1.88 These announcements to increase opportunities for all independent providers build on the Government’s existing commitments to extend specific rights to communities, citizens and employees to run and own services. These include:So in effect this is saying that if a school or hospital is due to close then "communities" can have notice to get together to run the service themselves. This does raise the question of why anyone would want to run a services without the vast underwriting of the government that a public services has. I can imagine such rights being taken up for a small village school, but not for a multi-million pound enterprise like an acute hospital. But the wording seems odd to me: the right to buy or run. Why are these exclusive? If you have bought such assets then why would you not want to run the service?
- giving communities due notice and the right to buy or run public assets and services that might otherwise close or face significant reductions;
Anyway, call me a cynical bastard, but looking at the woeful NHS budget for next year and the severe pressure that the health service will be under (compounded by Lansley's ludicrous re-organisation) I can imagine that plenty of hospitals will go into debt over the next couple of years and face significant reductions.
So here is the derogation of responsibility that is ingrained in this government. This is saying that the state should not provide services, should not provide healthcare; that the NHS should not be publicly owned. Forget the nice sounding words cooperatives, mutuals and public sector workers, this is about privatisation. The director on a hospital board is a public service worker, but unlike a porter, or a nurse, or a pathology lab assistant, the director has the ability to find the private funding to buy the public asset that was mentioned above.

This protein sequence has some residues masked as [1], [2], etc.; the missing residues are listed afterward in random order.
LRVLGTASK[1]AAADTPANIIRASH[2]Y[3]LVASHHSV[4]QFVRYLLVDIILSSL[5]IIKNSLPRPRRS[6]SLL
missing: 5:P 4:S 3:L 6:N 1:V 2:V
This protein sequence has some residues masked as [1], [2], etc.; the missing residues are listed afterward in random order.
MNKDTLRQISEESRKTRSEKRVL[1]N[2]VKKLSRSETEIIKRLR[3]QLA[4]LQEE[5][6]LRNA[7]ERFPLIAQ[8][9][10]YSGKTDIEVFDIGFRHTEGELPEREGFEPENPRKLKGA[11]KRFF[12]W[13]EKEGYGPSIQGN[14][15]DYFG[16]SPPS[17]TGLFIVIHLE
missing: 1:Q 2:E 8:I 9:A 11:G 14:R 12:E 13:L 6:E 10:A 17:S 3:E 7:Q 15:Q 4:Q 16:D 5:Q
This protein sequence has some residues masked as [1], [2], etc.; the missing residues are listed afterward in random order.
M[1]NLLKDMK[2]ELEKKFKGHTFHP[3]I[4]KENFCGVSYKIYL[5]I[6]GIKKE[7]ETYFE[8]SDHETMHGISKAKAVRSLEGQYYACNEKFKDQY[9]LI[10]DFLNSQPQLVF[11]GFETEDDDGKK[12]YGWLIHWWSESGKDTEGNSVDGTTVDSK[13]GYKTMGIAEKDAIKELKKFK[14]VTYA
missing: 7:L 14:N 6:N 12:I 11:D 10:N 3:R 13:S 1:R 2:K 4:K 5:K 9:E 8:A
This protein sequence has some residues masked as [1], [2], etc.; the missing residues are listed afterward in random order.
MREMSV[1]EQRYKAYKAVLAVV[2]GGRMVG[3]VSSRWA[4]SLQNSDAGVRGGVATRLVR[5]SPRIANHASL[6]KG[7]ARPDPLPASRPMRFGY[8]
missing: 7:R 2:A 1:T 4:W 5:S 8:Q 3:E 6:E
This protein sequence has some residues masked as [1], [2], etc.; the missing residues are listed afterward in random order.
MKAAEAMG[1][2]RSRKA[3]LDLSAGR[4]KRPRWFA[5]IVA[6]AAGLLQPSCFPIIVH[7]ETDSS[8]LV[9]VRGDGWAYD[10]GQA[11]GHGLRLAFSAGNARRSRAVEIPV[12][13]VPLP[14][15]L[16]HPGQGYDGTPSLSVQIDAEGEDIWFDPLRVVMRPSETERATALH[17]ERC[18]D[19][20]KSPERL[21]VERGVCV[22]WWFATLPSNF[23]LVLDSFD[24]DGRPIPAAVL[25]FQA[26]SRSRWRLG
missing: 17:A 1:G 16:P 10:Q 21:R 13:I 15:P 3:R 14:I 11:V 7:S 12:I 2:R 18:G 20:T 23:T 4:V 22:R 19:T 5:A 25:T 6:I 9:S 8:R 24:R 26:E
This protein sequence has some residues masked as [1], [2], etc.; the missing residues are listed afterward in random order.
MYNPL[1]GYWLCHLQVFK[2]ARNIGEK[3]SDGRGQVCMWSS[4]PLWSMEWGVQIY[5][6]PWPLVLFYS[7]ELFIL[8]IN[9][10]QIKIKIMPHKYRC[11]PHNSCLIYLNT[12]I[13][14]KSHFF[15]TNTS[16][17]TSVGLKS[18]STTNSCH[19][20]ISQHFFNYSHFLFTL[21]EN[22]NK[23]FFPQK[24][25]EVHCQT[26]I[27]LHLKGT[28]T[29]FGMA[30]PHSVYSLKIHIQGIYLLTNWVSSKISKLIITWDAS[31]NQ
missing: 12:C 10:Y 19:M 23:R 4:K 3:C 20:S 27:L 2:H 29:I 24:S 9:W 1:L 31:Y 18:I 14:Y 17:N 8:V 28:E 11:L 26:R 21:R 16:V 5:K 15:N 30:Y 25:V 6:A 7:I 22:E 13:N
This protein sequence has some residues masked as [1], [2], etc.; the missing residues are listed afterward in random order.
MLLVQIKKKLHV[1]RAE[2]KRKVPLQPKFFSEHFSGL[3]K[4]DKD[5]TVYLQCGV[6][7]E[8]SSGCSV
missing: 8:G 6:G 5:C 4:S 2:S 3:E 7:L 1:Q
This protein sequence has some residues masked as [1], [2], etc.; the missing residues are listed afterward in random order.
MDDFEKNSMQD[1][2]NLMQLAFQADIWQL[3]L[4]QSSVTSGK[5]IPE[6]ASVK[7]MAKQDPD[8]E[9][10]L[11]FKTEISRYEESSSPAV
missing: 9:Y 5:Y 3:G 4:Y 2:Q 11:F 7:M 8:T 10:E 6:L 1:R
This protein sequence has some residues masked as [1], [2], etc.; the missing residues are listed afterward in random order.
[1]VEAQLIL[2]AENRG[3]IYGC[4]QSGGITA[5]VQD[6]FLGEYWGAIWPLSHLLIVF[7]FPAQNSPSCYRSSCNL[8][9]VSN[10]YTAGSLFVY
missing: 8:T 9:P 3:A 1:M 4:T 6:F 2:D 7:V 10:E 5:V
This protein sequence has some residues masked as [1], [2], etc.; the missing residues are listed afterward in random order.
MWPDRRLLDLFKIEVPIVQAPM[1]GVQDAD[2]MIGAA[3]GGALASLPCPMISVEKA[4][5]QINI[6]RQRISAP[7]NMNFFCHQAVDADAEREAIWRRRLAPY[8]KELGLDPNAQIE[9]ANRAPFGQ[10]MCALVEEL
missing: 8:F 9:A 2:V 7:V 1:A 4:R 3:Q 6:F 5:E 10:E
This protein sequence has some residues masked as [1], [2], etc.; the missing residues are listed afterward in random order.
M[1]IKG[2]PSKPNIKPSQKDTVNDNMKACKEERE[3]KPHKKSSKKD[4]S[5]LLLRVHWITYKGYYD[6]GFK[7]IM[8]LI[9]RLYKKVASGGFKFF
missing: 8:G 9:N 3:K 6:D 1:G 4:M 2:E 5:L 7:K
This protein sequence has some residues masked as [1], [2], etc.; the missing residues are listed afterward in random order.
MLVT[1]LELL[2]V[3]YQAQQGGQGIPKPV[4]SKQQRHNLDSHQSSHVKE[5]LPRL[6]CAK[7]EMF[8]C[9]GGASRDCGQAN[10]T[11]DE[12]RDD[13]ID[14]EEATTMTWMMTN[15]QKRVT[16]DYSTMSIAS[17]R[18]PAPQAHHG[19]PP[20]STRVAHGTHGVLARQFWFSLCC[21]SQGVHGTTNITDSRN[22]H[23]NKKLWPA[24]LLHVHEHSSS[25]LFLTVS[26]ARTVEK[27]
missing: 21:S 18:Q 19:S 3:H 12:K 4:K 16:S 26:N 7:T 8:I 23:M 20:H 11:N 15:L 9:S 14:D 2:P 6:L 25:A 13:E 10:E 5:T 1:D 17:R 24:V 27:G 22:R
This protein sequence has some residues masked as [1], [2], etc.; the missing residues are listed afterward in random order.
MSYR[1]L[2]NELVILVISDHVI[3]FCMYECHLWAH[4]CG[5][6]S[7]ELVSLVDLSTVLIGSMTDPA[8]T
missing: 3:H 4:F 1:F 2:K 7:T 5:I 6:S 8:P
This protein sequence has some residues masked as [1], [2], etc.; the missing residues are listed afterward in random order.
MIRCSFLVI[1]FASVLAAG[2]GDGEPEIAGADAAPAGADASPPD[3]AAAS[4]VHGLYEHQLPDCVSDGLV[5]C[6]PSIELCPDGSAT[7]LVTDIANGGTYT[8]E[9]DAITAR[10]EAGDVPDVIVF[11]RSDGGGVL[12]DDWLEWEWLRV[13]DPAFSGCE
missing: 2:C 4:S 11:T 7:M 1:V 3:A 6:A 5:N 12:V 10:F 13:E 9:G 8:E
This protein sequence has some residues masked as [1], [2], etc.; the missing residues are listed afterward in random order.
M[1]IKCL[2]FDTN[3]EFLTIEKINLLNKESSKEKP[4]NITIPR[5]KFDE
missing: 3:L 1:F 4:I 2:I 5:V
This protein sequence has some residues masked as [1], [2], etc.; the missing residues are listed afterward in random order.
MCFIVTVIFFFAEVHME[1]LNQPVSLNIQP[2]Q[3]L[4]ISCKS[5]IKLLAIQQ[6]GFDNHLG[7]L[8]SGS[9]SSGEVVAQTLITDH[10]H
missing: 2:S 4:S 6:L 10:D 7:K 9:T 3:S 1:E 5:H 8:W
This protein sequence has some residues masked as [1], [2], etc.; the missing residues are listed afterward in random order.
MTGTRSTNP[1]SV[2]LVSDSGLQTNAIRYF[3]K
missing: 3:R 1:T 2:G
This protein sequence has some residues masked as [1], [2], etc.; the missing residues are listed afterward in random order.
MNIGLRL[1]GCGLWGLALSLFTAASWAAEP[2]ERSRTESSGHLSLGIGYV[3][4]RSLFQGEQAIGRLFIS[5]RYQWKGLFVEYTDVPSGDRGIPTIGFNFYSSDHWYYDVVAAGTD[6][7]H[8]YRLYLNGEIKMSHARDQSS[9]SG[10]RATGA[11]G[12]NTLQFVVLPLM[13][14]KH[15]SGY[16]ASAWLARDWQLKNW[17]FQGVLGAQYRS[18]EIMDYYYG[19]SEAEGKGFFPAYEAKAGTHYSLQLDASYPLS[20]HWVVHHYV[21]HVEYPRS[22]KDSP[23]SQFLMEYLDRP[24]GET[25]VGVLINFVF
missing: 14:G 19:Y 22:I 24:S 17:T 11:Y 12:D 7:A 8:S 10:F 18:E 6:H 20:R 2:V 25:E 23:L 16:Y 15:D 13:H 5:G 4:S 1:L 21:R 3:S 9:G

- developing a new right for public sector workers to form employee-owned cooperatives and mutuals to take over the services they deliver which is being taken forward across departments; and
- giving parents, teachers or community groups the right to bid to start new schools.
1.89 As well as new opportunities and rights, the Government will assist new providers by improving access to the resources they need. The Spending Review announces that:The problem is that under the new regime service provider must provide more for less. The private sector know this and know that they cannot provide healthcare at the cost-effective rate that the NHS does. There has to be sweeteners, and this is what section 1.89 is all about.
This specifically mentions bringing in private funding to provide public services. The other figures are really small change. For example, my local hospital is a medium sized district hospital with 340 beds and has a turnover of £130m a year. It is valued at £75m. You don't get many such hospitals from the figures being mentioned for the capital of the Big Society Bank. Thus the money has to come from the private sector.
- the Government will direct around £470 million over the Spending Review period to support capacity building in the voluntary and community sector, including an endowment fund to assist local voluntary and community organisations. As part of this, the Government will provide funds to pilot the National Citizen Service and establish a Transition Fund of £100 million to provide short term support for voluntary sector organisations providing public services. The Big Society Bank will bring in private sector funding in addition to receiving all funding available to England from dormant accounts;
This plethora of jargon is privatisation, pure and simple.
- to bring external investment and expertise into the public sector and share the responsibility and risks of reform, the Government will work with the financial sector, the voluntary sector and community groups to develop innovative equity investment opportunities in public services; and
The government thinks we are American and that a wealthy philanthropist will be willing to throw money at our museums. Fat chance.
- cultural institutions such as museums will be allowed to use money raised independently more flexibly and establish trust arrangements that enable them to generate more funding from private sources. In addition, the Government will undertake a review of ways to increase philanthropic giving, and will announce further details later this year.
1.90 To maintain the momentum for reform, and consult further with public sector staff, citizens and communities on how to deliver better services, the Government will publish a reform White Paper early in the New Year. This will set out further detail on the policies announced above.So clearly the message is "the white paper on the privatisation of the state will be published next year". It is in my diary.